Overcoming Sin through Christ: Conformity

Overcoming Sin through Christ

A Comprehensive List of Sins

(Alphabetically Arranged)

Richard Hollerman

The plan of this study is simple.  We will look at a large number of sins, one by one, alphabetically.  We will define the sin, describe it, and comment on it, along with noticing Scripture references on the particular entry.  Some illustrations will be offered along with the description.



Are you a conformist?  Have you been willing to conform to the society around you?  Conformity means an “action in accord with prevailing social standards, attitudes, practices.”[1][1]  It is “action or behavior in correspondence with current customs, rules, or styles.”[2][2]  Does God want us to “conform” to society around us?  Is He pleased when we act like the world, talk like the world, dress like the world, drive like the world, spend our money like the world, and have the same perspectives as the world?  Do we conform to our culture?  Do we submit to the “prevailing social standards, attitudes, practices”?

If something is altogether neutral, this is something in which we may follow the customs of the world around us.  If the world carries a cell phone, the Christian may also find this custom acceptable.  If the world generally drives a car, the believer may also own and drive a car.  If the world owns a computer, the believer may have a use for this technology as well.  But we are not to use a cell phone, drive a car, or own a computer simply because these are according to the world. We may use such things because we find them helpful, efficient, and useful for our daily responsibilities and the Lord’s work.

The word “conformed” comes from the Greek suschematizo, meaning “to fashion or shape one thing like another,” and it has reference to that which is “transitory, changeable, unstable.”[3][3]  Peter writes, “As obedient children, do not be conformed to the former lusts which were yours in your ignorance” (1 Peter 1:14).  In other words, Peter encourages his believing readers to not be fashioned or shaped by the desires they once knew when they were ignorant of God and His will. The inward change occurs when one comes to Christ in repentant faith and is born again (regenerated).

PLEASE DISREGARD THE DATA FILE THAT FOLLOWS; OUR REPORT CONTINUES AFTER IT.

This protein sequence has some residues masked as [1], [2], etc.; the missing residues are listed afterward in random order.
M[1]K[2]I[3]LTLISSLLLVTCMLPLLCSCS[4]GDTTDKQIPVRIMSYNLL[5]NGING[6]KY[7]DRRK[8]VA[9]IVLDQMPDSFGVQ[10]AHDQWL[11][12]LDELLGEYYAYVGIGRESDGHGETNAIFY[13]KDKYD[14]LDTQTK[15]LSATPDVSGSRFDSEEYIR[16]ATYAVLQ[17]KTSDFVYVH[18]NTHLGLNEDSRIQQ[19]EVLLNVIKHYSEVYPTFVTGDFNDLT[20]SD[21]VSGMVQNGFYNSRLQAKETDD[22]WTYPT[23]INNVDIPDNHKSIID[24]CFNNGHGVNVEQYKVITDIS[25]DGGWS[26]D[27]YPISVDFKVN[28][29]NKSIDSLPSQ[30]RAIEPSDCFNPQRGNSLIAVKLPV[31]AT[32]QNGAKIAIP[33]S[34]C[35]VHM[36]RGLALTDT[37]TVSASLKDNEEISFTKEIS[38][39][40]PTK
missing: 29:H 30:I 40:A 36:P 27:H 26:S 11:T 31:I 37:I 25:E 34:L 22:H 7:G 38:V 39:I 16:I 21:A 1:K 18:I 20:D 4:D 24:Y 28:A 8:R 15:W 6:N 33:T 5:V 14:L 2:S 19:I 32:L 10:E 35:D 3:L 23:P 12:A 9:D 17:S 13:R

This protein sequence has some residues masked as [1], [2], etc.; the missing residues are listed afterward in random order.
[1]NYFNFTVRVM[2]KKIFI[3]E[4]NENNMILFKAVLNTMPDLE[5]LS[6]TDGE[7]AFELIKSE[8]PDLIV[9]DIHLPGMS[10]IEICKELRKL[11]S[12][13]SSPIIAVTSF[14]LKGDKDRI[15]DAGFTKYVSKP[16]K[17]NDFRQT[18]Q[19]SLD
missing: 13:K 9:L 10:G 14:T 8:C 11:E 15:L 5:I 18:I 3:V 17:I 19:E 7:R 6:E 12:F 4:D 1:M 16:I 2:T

Paul writes, “If anyone is in Christ, he is a new creature; the old things passed away; behold, the new things have come” (2 Corinthians 5:17).  But the new person or the new creature is not to be conformed outwardly to his former lusts.  He is to separate himself from every external thing that is part of the society of the world and the customs that are based on wrong views.

Paul says the same: “Do not be conformed to this world [age], but be transformed by the renewing of your mind, so that you may prove what the will of God is, that which is good and acceptable and perfect” (Romans 12:2).  “Rather than being squeezed into this world’s mold, the Christian is to undergo an inward transformation, through which outward appearance and character also become Christlike.  God fully intends to do his work of grace within us.”[4][4]

This means that his speech must be different, his clothing must be different, and his habits must be different.  If he came from a thoroughly worldly background, he will have different desires and purposes, which must be expressed in different perspectives on music, on art, on reading matter, on entertainment, on education, on time use, on money use, and every other behavior pattern.  If we have truly been saved, we will refuse to be conformed to the world, but we will earnestly seek to be conformed to Jesus and His holy ways. Do not be conformed to the world but be conformed to the ways of the Lord.


[1][1] Random House Webster’s College Dictionary.

[2][2] The American Heritage College Dictionary.

[3][3] W. E. Vine, Expository Dictionary.

[4][4] Richards, Expository Dictionary.





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